"Shiloh" by Bobbie Ann Mason

26Dec04

I thought the militaristic aspect that Mason imposes on Leroy and Norma Jean’s relationship was interesting. Norma Jean’s various activities — weight training, night school, even her organ playing — seem like boot camp or field maneuvers for her battle to leave Leroy. (The image of her marching around her kitchen with weights around her ankles is a particularly powerful example.) She even strategizes, waiting until she can leave Leroy — on a battlefield no less — without the dominating presence of her mother. Mason even references the origin of Norma Jean’s name as the Normans who invaded England.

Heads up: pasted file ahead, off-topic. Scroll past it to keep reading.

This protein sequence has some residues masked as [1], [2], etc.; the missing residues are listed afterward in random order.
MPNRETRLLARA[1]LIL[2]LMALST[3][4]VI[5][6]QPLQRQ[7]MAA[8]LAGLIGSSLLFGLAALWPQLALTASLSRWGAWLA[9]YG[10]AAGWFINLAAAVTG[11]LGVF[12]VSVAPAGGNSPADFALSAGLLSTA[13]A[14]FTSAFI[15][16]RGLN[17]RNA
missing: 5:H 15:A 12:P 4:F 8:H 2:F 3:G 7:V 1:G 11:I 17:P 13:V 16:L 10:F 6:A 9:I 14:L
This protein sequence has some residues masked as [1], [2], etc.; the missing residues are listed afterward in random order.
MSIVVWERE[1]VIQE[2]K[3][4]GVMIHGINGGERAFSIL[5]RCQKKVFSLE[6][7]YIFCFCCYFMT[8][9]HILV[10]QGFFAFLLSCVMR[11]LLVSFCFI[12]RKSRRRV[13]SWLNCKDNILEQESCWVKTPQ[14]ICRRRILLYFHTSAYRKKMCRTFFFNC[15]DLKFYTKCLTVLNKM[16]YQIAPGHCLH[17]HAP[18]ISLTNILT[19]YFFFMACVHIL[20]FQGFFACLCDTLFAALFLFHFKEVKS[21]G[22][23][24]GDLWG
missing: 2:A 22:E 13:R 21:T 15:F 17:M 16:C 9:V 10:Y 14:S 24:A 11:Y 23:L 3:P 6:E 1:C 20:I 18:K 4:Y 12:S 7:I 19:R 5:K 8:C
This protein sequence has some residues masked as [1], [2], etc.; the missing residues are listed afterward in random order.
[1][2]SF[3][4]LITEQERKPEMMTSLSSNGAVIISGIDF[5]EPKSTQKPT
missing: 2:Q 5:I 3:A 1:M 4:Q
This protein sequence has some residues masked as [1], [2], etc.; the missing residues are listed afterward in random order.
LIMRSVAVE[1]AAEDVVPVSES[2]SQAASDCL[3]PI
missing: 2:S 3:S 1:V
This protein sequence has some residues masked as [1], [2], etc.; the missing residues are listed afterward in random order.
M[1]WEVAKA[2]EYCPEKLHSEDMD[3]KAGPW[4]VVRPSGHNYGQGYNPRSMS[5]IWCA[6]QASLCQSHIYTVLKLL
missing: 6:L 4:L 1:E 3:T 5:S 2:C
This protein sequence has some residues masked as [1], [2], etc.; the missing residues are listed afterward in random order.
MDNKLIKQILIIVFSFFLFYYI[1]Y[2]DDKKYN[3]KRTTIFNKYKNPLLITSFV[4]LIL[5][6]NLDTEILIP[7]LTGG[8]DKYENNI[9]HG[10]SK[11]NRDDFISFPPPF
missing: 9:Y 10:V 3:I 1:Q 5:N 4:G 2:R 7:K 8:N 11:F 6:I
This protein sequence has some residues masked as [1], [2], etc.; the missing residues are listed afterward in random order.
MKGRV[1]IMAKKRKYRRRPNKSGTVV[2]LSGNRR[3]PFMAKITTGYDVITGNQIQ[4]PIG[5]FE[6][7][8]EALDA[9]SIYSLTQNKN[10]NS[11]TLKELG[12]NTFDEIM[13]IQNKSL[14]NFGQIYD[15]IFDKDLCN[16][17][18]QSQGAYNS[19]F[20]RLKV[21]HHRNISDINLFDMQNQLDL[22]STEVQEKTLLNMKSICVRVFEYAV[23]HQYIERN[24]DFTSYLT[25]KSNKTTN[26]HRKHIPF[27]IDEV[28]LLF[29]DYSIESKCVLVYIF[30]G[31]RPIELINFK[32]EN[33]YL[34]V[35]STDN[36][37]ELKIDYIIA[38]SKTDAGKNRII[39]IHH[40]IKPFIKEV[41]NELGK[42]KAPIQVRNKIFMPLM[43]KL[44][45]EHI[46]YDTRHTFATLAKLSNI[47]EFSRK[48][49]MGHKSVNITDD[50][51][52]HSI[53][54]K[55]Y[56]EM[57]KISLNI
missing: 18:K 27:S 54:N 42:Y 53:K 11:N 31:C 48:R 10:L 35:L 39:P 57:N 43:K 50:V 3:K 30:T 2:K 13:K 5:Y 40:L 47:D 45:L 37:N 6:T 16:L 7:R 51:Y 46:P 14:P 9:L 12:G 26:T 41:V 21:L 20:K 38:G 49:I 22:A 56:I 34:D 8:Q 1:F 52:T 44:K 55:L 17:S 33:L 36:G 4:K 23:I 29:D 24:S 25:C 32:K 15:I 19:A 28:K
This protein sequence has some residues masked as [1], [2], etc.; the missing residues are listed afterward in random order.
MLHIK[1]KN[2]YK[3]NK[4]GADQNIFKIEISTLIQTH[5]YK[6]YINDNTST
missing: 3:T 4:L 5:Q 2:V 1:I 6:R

I can’t quite decide what precipitated Norma Jean leaving Leroy, if there was just one thing. Obviously, she felt suffocated by his presence at the house: “In some ways, a woman prefers a man who wanders.” But Leroy might have invaded her domain in more ways than one. He has started all of these homey, though not specifically “feminine,” activities. His influence seems to dominate the home sphere; he continues to obsess about building a house throughout the story. Norma Jean responds by seizing a former piece of his sphere, weight training, and then moving out into Leroy’s former domain by pursuing activities outside of the house. Norma Jean’s confrontation with her mother also seems to be a crucial factor in precipitating the break up. She has been living under Mabel’s control for thirty-four years, hiding her smoking habit like a teenager. When she survives the confrontation over the cigarette, she gets braver in her interactions with her mother, correcting her mother’s pronunciation of “dachshund” and telling her to “shut up.” A tension existed between Leroy and Mabel over the fact that Leroy and Norma Jean got pregnant and, thus, married. Mabel seems determined in the story to keep Norma Jean and Leroy married so perhaps Norma Jean’s gaining confidence in dealing with her mother ultimately leads to her leaving Leroy.

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